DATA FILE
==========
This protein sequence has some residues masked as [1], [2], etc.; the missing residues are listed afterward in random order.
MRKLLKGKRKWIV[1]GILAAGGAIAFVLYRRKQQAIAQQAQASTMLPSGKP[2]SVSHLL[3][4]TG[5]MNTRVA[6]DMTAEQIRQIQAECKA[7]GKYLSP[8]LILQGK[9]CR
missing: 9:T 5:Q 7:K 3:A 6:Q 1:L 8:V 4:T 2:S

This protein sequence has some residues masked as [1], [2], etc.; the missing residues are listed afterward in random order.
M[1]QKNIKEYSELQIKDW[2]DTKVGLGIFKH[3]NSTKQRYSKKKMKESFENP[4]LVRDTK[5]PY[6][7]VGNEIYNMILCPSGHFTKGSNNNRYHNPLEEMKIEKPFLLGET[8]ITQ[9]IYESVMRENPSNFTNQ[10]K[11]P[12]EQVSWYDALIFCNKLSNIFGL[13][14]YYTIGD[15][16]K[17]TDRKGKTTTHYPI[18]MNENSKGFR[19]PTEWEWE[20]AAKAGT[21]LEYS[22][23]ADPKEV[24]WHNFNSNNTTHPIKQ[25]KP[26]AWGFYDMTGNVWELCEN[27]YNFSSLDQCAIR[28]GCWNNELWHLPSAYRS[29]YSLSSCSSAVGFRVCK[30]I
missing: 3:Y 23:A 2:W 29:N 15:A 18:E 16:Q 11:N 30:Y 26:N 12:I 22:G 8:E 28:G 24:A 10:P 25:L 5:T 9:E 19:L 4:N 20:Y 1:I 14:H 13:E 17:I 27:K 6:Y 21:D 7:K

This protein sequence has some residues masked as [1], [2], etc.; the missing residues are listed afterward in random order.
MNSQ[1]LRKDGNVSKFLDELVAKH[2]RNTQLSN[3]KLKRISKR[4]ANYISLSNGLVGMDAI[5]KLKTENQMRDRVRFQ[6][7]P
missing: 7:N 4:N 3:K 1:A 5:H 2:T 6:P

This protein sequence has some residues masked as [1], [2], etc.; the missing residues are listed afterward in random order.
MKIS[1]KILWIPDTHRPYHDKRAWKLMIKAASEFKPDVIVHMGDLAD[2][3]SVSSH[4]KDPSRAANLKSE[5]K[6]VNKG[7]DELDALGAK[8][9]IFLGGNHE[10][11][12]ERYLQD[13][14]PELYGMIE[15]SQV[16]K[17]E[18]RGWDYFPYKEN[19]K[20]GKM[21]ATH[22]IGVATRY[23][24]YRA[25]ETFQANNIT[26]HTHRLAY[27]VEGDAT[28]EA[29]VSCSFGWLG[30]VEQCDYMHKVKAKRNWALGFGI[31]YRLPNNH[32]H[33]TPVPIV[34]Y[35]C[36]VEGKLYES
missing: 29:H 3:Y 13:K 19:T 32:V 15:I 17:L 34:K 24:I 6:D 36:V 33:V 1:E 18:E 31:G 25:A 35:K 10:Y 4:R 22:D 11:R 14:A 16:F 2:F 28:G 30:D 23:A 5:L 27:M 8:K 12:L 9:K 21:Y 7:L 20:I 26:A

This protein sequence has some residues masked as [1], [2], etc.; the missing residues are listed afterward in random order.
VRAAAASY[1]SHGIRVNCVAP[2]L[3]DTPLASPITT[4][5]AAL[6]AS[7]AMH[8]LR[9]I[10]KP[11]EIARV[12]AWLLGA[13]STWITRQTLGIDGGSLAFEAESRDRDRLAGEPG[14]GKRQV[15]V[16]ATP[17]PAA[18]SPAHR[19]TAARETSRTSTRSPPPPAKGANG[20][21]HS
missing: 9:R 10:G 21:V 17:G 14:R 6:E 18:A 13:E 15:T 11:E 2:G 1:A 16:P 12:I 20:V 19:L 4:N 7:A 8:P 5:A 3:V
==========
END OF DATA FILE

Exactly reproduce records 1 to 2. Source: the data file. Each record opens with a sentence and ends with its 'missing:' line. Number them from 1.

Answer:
This protein sequence has some residues masked as [1], [2], etc.; the missing residues are listed afterward in random order.
MRKLLKGKRKWIV[1]GILAAGGAIAFVLYRRKQQAIAQQAQASTMLPSGKP[2]SVSHLL[3][4]TG[5]MNTRVA[6]DMTAEQIRQIQAECKA[7]GKYLSP[8]LILQGK[9]CR
missing: 9:T 5:Q 7:K 3:A 6:Q 1:L 8:V 4:T 2:S

This protein sequence has some residues masked as [1], [2], etc.; the missing residues are listed afterward in random order.
M[1]QKNIKEYSELQIKDW[2]DTKVGLGIFKH[3]NSTKQRYSKKKMKESFENP[4]LVRDTK[5]PY[6][7]VGNEIYNMILCPSGHFTKGSNNNRYHNPLEEMKIEKPFLLGET[8]ITQ[9]IYESVMRENPSNFTNQ[10]K[11]P[12]EQVSWYDALIFCNKLSNIFGL[13][14]YYTIGD[15][16]K[17]TDRKGKTTTHYPI[18]MNENSKGFR[19]PTEWEWE[20]AAKAGT[21]LEYS[22][23]ADPKEV[24]WHNFNSNNTTHPIKQ[25]KP[26]AWGFYDMTGNVWELCEN[27]YNFSSLDQCAIR[28]GCWNNELWHLPSAYRS[29]YSLSSCSSAVGFRVCK[30]I
missing: 3:Y 23:A 2:W 29:N 15:A 18:E 16:Q 11:N 30:Y 26:N 12:I 22:G 8:E 28:G 24:A 10:P 25:L 5:T 9:E 19:L 4:N 20:Y 1:I 14:H 13:E 17:I 27:K 6:Y 21:D 7:K